Dual Citizenship - Two Passports
"Accordingly, anyone who is planning to travel to an ancestral homeland -- even for a brief vacation trip -- would be strongly advised to check that country's citizenship laws carefully beforehand. Otherwise, the trip could run into unpleasant snags if you discover, say, that Country X considers you to be one of its citizens because your father (or even your grandfather!) came from Country X -- and that, as a result, you need a passport issued by Country X in order to leave -- and in any event you can't leave until you have put in a year's worth of military service in Country X's army -- and when consular officials of the only country where you thought you were a citizen try to intervene in your behalf, they are told to get lost because your case is strictly an internal matter between Country X and one of its own citizens (i.e., you)!"
This quote is thanks to http://www.richw.org/dualcit/
quote:Originally posted by trekker:
leave country on ???? passport
-if I leave on the US passport they want to know where my entry stamps are
-if I leave on the South African passport they want to know where my US visa / greencard is
Leave on the SA passport if you're getting a SA official stamp.
When you get officially stamped out of a country the border guard couldn't care less whether you have the necessary visa to get into the next country. I think however you're talking about which passport do you hand to the airline when boarding, in which case you give them the American one. They couldn't care less if you got stamped out of the country... they just want to make sure they don't have to fly you back for free.
I'm trying to remember if I've ever been stamped out of a country when flying. I'm not sure it's ever occured.
Its maybe not a problem for you since you are a dual citizen, but I know someone who has two passports, one of which in theory had to be surrended when that person took citizenship of the second country (but the authorities of that country did not demand the American passport be turned in.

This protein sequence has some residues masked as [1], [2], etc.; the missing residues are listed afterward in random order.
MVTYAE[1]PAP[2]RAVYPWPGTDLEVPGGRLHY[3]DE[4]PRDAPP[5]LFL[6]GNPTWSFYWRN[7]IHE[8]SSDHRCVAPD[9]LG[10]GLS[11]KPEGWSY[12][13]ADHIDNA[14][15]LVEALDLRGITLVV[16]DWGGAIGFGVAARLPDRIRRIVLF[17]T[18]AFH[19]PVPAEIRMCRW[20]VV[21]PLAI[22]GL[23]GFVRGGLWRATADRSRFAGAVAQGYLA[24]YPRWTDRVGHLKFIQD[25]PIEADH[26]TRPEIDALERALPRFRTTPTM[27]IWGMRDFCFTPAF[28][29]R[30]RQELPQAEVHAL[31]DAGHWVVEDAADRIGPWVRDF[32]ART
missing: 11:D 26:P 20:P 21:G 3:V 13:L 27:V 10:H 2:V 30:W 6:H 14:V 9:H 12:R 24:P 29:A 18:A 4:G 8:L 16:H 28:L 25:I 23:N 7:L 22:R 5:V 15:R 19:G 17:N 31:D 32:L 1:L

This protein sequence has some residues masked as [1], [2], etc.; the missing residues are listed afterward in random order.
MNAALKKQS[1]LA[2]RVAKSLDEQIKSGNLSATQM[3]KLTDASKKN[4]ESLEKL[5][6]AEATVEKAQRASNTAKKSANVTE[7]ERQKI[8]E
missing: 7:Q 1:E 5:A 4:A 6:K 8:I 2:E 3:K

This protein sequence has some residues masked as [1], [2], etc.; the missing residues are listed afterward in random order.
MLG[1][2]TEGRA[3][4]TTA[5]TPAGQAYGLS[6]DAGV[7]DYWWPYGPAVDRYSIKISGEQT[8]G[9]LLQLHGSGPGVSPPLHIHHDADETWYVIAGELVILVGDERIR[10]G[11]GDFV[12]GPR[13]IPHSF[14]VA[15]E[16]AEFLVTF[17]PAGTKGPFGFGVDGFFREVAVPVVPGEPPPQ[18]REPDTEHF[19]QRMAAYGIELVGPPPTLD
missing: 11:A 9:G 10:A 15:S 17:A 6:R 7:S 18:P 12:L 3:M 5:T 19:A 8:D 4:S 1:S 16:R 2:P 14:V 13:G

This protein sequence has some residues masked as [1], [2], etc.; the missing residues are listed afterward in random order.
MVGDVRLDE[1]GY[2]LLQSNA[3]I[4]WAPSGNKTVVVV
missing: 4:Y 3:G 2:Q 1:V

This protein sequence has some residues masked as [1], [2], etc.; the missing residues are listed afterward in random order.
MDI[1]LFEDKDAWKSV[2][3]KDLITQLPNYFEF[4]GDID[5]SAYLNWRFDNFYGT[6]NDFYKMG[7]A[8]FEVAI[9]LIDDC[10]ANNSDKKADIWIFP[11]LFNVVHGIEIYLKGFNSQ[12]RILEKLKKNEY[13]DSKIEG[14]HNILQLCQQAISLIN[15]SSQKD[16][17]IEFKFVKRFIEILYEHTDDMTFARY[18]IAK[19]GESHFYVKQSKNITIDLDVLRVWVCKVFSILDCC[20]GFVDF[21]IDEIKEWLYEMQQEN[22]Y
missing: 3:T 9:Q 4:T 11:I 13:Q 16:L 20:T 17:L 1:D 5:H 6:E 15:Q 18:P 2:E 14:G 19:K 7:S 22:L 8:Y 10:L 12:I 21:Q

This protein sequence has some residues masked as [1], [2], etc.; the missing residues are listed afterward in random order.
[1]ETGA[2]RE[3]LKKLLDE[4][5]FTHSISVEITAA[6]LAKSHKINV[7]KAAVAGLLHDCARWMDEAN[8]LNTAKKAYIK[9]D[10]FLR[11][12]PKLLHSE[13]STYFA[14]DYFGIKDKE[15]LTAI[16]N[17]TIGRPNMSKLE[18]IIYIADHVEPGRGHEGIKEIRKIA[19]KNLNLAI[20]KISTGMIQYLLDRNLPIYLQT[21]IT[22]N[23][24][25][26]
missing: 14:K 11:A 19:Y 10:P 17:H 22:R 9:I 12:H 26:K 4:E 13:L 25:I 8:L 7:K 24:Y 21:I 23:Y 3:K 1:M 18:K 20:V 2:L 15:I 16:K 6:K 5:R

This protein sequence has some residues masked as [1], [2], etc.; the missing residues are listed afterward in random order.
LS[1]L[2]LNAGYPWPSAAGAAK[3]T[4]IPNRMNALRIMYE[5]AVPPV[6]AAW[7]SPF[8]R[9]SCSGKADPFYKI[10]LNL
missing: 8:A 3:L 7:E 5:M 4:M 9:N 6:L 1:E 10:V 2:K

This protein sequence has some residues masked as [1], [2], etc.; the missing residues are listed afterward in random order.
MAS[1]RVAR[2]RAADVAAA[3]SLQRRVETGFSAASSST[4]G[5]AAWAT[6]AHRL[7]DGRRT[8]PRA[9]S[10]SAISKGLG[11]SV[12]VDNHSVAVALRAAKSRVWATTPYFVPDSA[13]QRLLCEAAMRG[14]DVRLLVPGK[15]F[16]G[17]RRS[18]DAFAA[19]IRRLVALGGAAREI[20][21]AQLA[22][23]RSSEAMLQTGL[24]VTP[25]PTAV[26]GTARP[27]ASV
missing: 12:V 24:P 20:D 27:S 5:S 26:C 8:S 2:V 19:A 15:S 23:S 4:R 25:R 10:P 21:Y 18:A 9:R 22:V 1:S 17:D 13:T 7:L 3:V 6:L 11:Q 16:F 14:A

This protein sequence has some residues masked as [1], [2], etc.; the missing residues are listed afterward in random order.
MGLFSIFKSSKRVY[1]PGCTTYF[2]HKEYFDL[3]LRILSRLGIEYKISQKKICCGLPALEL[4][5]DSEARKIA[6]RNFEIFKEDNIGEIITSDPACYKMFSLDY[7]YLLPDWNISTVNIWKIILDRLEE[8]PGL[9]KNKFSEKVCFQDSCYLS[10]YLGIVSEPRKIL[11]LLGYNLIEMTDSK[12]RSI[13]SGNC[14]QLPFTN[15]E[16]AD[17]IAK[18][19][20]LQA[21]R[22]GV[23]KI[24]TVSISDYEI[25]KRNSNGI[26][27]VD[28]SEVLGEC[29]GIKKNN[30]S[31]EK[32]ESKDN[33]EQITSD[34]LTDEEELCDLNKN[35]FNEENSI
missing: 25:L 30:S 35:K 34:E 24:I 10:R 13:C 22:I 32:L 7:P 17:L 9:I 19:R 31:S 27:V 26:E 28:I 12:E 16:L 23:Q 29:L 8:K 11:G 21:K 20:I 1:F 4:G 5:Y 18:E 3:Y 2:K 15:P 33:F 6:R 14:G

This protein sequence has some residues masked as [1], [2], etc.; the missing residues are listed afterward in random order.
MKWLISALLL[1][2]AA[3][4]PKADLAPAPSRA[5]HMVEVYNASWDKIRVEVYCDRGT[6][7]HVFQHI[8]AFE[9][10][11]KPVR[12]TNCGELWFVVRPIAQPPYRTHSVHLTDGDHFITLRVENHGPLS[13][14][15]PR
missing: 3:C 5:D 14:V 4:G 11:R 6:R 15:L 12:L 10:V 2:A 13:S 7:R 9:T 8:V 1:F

quote:Originally posted by chanol:
I know someone who has two passports, one of which in theory had to be surrended when that person took citizenship of the second country (but the authorities of that country did not demand the American passport be turned in.
That rule varies country to country though, some countries allow it and some don't.
btw,starting from tomorrow, i don't need a passport to travel to france . that's great !
Generally, show your Irish passport to the European officials and your US passport to all American officials and there won't be a problem.
One thing to keep in mind though is that the airlines are supposed to review the immigration rules before they check you in and if you have a round trip ticket to Ireland that shows you overstaying the legal time for an American visitor to Ireland, they may question your ticket. If that happens, show them your Irish passport so they know you're legally allowed to stay there.
Have fun in Ireland and enjoy breezing through the EU immigration queues.
Think of it like this: to each sovereign country you are their own citizen and they need to see proof that you belong there.
Here's a fun thought: if you committed a crime in Ireland, you'd be tried as an Irishman. In the states, as a US citizen. You couldn't run to the US embassy to hide from Irish authorities in Ireland any more than you could run to the Irish embassy to hide from US authorities in the states.
So, in Ireland you're Irish (use your Irish passport) in the states, you're a US citizen (use your US passport).
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